You can fret about it all you like, try to defund Planned Parenthood, or encase your daughter’s hoo-ha in a solid block of Lucite, but the truth is the truth: having sex is part of being an adult — and your little angel wants to grow up like right fucking now. Fucking right now. Right now, she’s fucking.
That’s how it was for you and how it will be for your children — assuming you’re an adult and you’ve had sex and from that sex emerged tiny little people who made you understand why children shouldn’t have sex.
Except they will have sex. Right now, probably. And why shouldn’t they?
If your answer to that question involves some convoluted and illogical treatise about sex being inherently wrong because Jesus’s disingenuous translator, or the Majestic Freeble, or your mom said so, please stick your pecker in an industrial thresher before you deliver it. If you think sex is only wrong for young people, well, please watch this Mind Control Double Feature and see if your thinking changes any.
For in this Mind Control Double Feature, we will take some time to hang with sexually active young ladies.
The Diary of a Teenage Girl (2015)
Supreme Being has already written a whole post about this film, which tracks the sexual awakening of one Minnie Goetze (Bel Powley), a 15-year old in 1976 San Francisco. In Diary, Minnie does what most teenagers do, which is make lousy decisions all of her own, so she can learn from those decisions and — with the sex — grow up.
In this particular case, Minnie starts fucking her mother’s (Kristen Wiig) boyfriend (Alexander Skarsgård), even though he’s twenty years older than her, shifty, and — as I mentioned — her mother’s boyfriend. This questionable decision leads Minnie down a rabbit hole of experimentation. It is a hole that goes disturbingly deep and which, undeniably, serves its intended purpose.
Meaning: Minnie grows up.
At the end of The Diary of a Teenage Girl, Minnie remains fifteen and yet simultaneously becomes older and wiser than any one else in her life. Through her actions, she grows old enough to understand what sex is; to see how love is entangled with but not wed to sex; and to learn that this morass is what makes and breaks adults. Of which she is now one. Because she started fucking. And too young, probably.
The Diary of a Teenage Girl is exceptional for its lack of judgment and for its honesty. This, the film says, is how it can be to be young and frustrated by youth. This is how being young likely remains, albeit with different and hopefully less extreme particulars, for teenagers today. Girls will have sex. Those girls may make poor decisions in the process, just as boys will, but well: tough.
If you judge them for it I’d suggest that says more about you than it does about them.
Immediately after you watch Minnie Goetze run headfirst into a flurry of fornication, cue up Paul Weitz’s feature Grandma. In this film, Lily Tomlin stars as the titular matriarch, Elle, a crotchety lesbian poet who, still wracked by her wife’s passing, estranges herself from most everyone. Just after she forcefully alienates her too-young girlfriend (Judy Greer), Elle’s grand-daughter Sage (Julia Garner) shows up on her doorstep.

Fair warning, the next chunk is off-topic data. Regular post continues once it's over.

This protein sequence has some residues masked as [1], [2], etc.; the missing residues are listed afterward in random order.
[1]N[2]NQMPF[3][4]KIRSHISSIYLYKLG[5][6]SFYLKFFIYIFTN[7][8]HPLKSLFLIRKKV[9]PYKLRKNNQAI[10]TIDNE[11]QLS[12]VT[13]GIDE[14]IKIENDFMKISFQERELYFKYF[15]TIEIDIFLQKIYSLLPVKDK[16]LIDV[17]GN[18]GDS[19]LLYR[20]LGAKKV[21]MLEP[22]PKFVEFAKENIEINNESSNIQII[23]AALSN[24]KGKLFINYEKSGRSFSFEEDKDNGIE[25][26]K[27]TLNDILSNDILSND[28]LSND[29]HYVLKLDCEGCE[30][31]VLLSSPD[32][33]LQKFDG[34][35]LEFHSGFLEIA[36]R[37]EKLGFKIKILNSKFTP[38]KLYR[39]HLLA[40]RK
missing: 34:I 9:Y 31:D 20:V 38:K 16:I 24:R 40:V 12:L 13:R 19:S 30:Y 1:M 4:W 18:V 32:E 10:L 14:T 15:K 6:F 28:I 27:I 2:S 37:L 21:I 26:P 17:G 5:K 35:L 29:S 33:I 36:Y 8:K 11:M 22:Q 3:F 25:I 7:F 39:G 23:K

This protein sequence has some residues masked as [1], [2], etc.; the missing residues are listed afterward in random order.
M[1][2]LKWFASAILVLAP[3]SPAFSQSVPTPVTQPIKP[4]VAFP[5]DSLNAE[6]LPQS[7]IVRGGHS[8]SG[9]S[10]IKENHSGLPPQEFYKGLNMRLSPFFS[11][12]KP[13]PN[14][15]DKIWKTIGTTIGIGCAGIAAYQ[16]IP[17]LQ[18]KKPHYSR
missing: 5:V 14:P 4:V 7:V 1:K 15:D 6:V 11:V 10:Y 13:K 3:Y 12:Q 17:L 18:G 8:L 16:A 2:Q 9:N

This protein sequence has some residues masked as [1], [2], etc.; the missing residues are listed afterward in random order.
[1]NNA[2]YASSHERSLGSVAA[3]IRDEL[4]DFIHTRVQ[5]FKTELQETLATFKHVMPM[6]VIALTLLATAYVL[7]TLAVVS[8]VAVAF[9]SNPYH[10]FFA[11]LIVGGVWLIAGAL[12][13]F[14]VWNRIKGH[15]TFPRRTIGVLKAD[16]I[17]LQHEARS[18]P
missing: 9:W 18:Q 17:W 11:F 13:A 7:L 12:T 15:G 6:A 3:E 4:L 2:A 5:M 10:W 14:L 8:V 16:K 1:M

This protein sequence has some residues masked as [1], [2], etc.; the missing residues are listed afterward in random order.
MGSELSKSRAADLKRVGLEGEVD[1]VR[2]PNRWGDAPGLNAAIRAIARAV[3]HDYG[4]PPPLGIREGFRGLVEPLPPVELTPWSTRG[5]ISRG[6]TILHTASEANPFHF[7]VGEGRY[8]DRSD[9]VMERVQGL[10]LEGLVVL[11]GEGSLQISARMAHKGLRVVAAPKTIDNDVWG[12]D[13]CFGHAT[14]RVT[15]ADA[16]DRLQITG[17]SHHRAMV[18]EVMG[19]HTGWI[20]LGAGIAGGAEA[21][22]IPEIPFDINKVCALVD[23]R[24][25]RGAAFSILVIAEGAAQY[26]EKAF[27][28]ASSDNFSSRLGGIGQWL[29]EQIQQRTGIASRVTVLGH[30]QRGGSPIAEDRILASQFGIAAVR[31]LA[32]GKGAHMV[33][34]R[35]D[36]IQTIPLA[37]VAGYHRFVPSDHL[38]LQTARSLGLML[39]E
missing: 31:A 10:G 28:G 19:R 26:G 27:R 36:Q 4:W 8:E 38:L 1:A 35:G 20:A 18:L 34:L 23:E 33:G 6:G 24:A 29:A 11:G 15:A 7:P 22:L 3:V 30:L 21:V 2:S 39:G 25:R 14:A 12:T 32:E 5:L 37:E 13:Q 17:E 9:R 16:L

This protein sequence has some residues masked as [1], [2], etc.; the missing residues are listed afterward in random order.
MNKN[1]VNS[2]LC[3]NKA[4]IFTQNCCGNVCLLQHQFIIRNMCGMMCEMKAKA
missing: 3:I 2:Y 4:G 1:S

Sage is pregnant. She has an appointment that afternoon to get an abortion but she needs $630 to pay for it. Neither lady has the bread.
Grandma then ostensibly tells the story of trying to pull together the necessary funds, but that’s not what it’s about at all. What it’s about is growing up, and the meaning of parenthood, and the repercussions of sex.
Sage has been having sex with her loser boyfriend. Not, in and of itself, a remarkably horrible decision. Getting pregnant? Well, that’s another story and one — precisely because it was such a dumb move — that is sure to help Sage grow up. We learn from our mistakes. The bigger the mistake, the greater the opportunity for growth.
But don’t get any ideas. You’ll make plenty of ghastly mistakes without trying.
Just as Sage’s youthful flailing bends her into the gnarled shape of a proto-adult, so too have Elle’s, and those of Elle’s angry, domineering daughter Judy (Marcia Gay Harden). They had the sex and from it, tiny little people came out to make them think that maybe sex isn’t such a great idea for tiny little people.
And yet: what else can one do? Everyone wants to grow the fuck up, and right fucking now, too.
Grandma gives Lily Tomlin’s Elle a lazy susan from which she can snarl, and spit, and gripe at pretty much everyone who’s ever deigned to allow her into their lives. Sam Elliott — late in the film — unlocks much of the story’s roots in a performance he hasn’t but should have been recognized for. Also present, Laverne Cox, for whom the word fabulous ought to have been invented.
It’s not The Diary of a Teenage Girl in terms of insight, or honesty, but Grandma does serve as a worthy and complex counterpoint. Experimentation with sex delivers results. Some of those are the ones we want and others, well, not so much.
Sounds like being an adult to me.